On April 1st, 2011, the Draganflyer X6 was the first sUAS in North America to document a manned aircraft accident in an urban environment. Now, nearly 4 years later to-the-date, the Draganflyer X4-ES operated by the RCMP in Nova Scotia was used to photograph and gather data of the widespread crash site of the wreckage of Air Canada Flight AC624 in Halifax, NS. Working with the Transportation Safety Board of Canada, there are hopes that the images will help determine what went wrong with the approach and landing that sent 23 people to hospital.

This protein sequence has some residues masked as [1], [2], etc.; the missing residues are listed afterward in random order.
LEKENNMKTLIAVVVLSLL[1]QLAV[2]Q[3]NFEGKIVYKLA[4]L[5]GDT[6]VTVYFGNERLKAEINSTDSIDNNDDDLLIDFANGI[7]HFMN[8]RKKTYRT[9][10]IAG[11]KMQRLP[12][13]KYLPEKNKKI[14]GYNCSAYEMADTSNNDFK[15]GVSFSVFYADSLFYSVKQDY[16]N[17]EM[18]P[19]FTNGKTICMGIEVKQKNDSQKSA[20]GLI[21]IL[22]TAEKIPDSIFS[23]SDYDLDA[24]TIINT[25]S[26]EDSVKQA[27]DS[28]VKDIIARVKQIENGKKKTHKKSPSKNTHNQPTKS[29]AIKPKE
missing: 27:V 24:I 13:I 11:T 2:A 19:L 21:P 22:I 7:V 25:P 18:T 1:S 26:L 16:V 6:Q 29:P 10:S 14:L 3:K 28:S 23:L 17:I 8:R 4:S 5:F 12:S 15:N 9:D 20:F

Mike Cunningham, the regional manager for air investigations with the TSB, said the aerial photography will help them see the whole picture. “In the past we’ve done that with fixed-wing aircraft, but now that we have this access to the RCMP’s drone capabilities, it’s a really great way for us to get the aerial coverage and the accident site that we need,” he said Monday. “It is a big help.”
This is the second time in the past year that the Nova Scotia RCMP have made headlines using their Draganflyer X4-ES. In September 2014, their Draganflyer X4-ES helped find missing hikers northeast of Topsail Lake, outside of Halifax.